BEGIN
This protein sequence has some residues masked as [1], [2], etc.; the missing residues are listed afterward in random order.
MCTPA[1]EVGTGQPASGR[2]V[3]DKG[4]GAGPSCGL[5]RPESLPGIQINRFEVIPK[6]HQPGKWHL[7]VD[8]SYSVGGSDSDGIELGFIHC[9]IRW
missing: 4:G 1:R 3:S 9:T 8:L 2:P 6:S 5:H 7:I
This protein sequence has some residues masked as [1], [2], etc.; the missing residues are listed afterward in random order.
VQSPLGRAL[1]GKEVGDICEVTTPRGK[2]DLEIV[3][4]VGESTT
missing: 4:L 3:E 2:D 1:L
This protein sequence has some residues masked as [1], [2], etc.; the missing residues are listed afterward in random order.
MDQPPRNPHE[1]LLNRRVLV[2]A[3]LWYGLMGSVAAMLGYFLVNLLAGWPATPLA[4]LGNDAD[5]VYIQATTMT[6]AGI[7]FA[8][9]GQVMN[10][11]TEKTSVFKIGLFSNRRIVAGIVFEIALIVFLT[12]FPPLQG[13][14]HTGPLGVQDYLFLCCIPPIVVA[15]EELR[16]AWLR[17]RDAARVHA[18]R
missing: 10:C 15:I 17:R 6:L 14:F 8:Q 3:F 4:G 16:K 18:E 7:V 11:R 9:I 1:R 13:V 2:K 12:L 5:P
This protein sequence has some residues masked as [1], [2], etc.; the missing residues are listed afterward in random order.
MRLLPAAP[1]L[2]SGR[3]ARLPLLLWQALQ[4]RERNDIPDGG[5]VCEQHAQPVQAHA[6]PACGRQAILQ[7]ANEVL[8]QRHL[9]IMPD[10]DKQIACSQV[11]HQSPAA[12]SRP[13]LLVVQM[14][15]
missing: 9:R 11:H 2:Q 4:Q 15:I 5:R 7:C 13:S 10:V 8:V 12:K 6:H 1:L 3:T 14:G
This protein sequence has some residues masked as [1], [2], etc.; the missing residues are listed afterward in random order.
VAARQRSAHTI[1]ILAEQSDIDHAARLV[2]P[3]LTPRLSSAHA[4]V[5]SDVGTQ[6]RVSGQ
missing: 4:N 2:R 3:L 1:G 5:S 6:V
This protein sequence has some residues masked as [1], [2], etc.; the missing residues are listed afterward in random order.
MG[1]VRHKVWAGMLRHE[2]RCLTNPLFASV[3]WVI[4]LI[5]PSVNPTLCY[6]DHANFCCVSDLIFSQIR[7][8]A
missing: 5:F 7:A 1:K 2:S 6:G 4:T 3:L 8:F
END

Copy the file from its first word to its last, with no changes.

This protein sequence has some residues masked as [1], [2], etc.; the missing residues are listed afterward in random order.
MCTPA[1]EVGTGQPASGR[2]V[3]DKG[4]GAGPSCGL[5]RPESLPGIQINRFEVIPK[6]HQPGKWHL[7]VD[8]SYSVGGSDSDGIELGFIHC[9]IRW
missing: 4:G 1:R 3:S 9:T 8:L 2:P 6:S 5:H 7:I
This protein sequence has some residues masked as [1], [2], etc.; the missing residues are listed afterward in random order.
VQSPLGRAL[1]GKEVGDICEVTTPRGK[2]DLEIV[3][4]VGESTT
missing: 4:L 3:E 2:D 1:L
This protein sequence has some residues masked as [1], [2], etc.; the missing residues are listed afterward in random order.
MDQPPRNPHE[1]LLNRRVLV[2]A[3]LWYGLMGSVAAMLGYFLVNLLAGWPATPLA[4]LGNDAD[5]VYIQATTMT[6]AGI[7]FA[8][9]GQVMN[10][11]TEKTSVFKIGLFSNRRIVAGIVFEIALIVFLT[12]FPPLQG[13][14]HTGPLGVQDYLFLCCIPPIVVA[15]EELR[16]AWLR[17]RDAARVHA[18]R
missing: 10:C 15:I 17:R 6:L 14:F 8:Q 3:F 4:G 16:K 18:E 7:V 11:R 9:I 1:R 13:V 2:K 12:L 5:P
This protein sequence has some residues masked as [1], [2], etc.; the missing residues are listed afterward in random order.
MRLLPAAP[1]L[2]SGR[3]ARLPLLLWQALQ[4]RERNDIPDGG[5]VCEQHAQPVQAHA[6]PACGRQAILQ[7]ANEVL[8]QRHL[9]IMPD[10]DKQIACSQV[11]HQSPAA[12]SRP[13]LLVVQM[14][15]
missing: 9:R 11:H 2:Q 4:Q 15:I 5:R 7:C 13:S 10:V 8:V 12:K 6:H 1:L 3:T 14:G
This protein sequence has some residues masked as [1], [2], etc.; the missing residues are listed afterward in random order.
VAARQRSAHTI[1]ILAEQSDIDHAARLV[2]P[3]LTPRLSSAHA[4]V[5]SDVGTQ[6]RVSGQ
missing: 4:N 2:R 3:L 1:G 5:S 6:V
This protein sequence has some residues masked as [1], [2], etc.; the missing residues are listed afterward in random order.
MG[1]VRHKVWAGMLRHE[2]RCLTNPLFASV[3]WVI[4]LI[5]PSVNPTLCY[6]DHANFCCVSDLIFSQIR[7][8]A
missing: 5:F 7:A 1:K 2:S 6:G 4:T 3:L 8:F